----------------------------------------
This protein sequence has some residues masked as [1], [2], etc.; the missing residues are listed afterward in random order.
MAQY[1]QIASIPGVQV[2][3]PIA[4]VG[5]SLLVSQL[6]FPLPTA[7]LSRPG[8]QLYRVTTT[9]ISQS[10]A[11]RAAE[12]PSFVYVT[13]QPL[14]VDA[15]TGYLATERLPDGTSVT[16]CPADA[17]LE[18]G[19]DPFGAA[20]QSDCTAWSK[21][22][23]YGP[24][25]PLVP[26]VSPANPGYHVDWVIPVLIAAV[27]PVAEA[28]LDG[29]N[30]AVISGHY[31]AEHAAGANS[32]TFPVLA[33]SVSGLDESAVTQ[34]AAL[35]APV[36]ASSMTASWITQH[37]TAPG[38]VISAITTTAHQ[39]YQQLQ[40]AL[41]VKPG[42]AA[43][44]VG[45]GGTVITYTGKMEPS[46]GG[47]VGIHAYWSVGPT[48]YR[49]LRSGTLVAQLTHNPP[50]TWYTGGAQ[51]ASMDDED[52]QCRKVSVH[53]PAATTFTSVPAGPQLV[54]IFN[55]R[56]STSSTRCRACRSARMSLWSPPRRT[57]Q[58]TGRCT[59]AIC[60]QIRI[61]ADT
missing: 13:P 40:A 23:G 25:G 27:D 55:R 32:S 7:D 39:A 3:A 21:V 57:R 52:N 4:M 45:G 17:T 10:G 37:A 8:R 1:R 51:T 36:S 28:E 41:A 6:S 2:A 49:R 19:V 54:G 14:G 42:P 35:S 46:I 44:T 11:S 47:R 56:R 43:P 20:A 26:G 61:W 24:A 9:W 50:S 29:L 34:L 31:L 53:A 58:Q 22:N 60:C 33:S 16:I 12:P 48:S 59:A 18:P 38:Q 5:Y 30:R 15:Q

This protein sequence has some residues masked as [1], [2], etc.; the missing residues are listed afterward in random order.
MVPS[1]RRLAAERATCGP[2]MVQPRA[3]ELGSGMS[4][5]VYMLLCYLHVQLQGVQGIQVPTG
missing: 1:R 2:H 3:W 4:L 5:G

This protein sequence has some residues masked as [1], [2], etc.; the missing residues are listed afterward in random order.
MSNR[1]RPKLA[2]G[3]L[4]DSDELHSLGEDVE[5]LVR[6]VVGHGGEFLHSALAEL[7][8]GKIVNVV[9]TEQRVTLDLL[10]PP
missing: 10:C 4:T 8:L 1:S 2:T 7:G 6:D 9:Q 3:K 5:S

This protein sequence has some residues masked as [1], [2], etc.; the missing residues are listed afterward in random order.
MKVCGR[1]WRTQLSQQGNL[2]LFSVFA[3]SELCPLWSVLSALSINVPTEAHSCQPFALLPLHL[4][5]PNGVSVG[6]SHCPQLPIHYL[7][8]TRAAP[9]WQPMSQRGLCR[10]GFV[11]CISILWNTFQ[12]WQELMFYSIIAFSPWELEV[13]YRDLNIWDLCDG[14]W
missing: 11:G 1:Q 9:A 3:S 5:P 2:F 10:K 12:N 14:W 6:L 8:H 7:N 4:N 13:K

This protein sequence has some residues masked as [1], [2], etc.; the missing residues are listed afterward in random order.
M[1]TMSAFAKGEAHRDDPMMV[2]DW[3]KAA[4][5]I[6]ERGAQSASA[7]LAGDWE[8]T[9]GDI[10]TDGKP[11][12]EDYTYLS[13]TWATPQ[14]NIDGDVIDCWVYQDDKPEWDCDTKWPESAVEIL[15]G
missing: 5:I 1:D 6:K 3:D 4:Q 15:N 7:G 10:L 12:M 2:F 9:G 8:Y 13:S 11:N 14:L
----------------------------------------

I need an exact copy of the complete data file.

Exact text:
This protein sequence has some residues masked as [1], [2], etc.; the missing residues are listed afterward in random order.
MAQY[1]QIASIPGVQV[2][3]PIA[4]VG[5]SLLVSQL[6]FPLPTA[7]LSRPG[8]QLYRVTTT[9]ISQS[10]A[11]RAAE[12]PSFVYVT[13]QPL[14]VDA[15]TGYLATERLPDGTSVT[16]CPADA[17]LE[18]G[19]DPFGAA[20]QSDCTAWSK[21][22][23]YGP[24][25]PLVP[26]VSPANPGYHVDWVIPVLIAAV[27]PVAEA[28]LDG[29]N[30]AVISGHY[31]AEHAAGANS[32]TFPVLA[33]SVSGLDESAVTQ[34]AAL[35]APV[36]ASSMTASWITQH[37]TAPG[38]VISAITTTAHQ[39]YQQLQ[40]AL[41]VKPG[42]AA[43][44]VG[45]GGTVITYTGKMEPS[46]GG[47]VGIHAYWSVGPT[48]YR[49]LRSGTLVAQLTHNPP[50]TWYTGGAQ[51]ASMDDED[52]QCRKVSVH[53]PAATTFTSVPAGPQLV[54]IFN[55]R[56]STSSTRCRACRSARMSLWSPPRRT[57]Q[58]TGRCT[59]AIC[60]QIRI[61]ADT
missing: 13:P 40:A 23:G 25:G 27:D 55:R 32:S 7:D 39:A 3:A 21:V 57:R 52:N 4:M 45:G 17:T 10:G 37:A 8:R 1:R 51:T 36:S 28:E 41:A 6:S 2:A 49:R 19:V 54:G 14:G 42:P 35:S 46:I 44:T 11:S 47:R 56:R 43:P 20:A 26:G 61:W 24:A 9:W 50:S 29:L 34:L 31:L 53:A 58:Q 22:N 60:C 33:S 16:I 12:P 48:S 59:A 18:P 38:Q 5:Y 30:R 15:Q

This protein sequence has some residues masked as [1], [2], etc.; the missing residues are listed afterward in random order.
MVPS[1]RRLAAERATCGP[2]MVQPRA[3]ELGSGMS[4][5]VYMLLCYLHVQLQGVQGIQVPTG
missing: 1:R 2:H 3:W 4:L 5:G

This protein sequence has some residues masked as [1], [2], etc.; the missing residues are listed afterward in random order.
MSNR[1]RPKLA[2]G[3]L[4]DSDELHSLGEDVE[5]LVR[6]VVGHGGEFLHSALAEL[7][8]GKIVNVV[9]TEQRVTLDLL[10]PP
missing: 10:C 4:T 8:L 1:S 2:T 7:G 6:D 9:Q 3:K 5:S

This protein sequence has some residues masked as [1], [2], etc.; the missing residues are listed afterward in random order.
MKVCGR[1]WRTQLSQQGNL[2]LFSVFA[3]SELCPLWSVLSALSINVPTEAHSCQPFALLPLHL[4][5]PNGVSVG[6]SHCPQLPIHYL[7][8]TRAAP[9]WQPMSQRGLCR[10]GFV[11]CISILWNTFQ[12]WQELMFYSIIAFSPWELEV[13]YRDLNIWDLCDG[14]W
missing: 11:G 1:Q 9:A 3:S 5:P 2:F 10:K 12:N 14:W 6:L 8:H 7:N 4:N 13:K

This protein sequence has some residues masked as [1], [2], etc.; the missing residues are listed afterward in random order.
M[1]TMSAFAKGEAHRDDPMMV[2]DW[3]KAA[4][5]I[6]ERGAQSASA[7]LAGDWE[8]T[9]GDI[10]TDGKP[11][12]EDYTYLS[13]TWATPQ[14]NIDGDVIDCWVYQDDKPEWDCDTKWPESAVEIL[15]G
missing: 5:I 1:D 6:K 3:D 4:Q 15:N 7:G 10:L 12:M 2:F 9:G 8:Y 13:S 11:N 14:L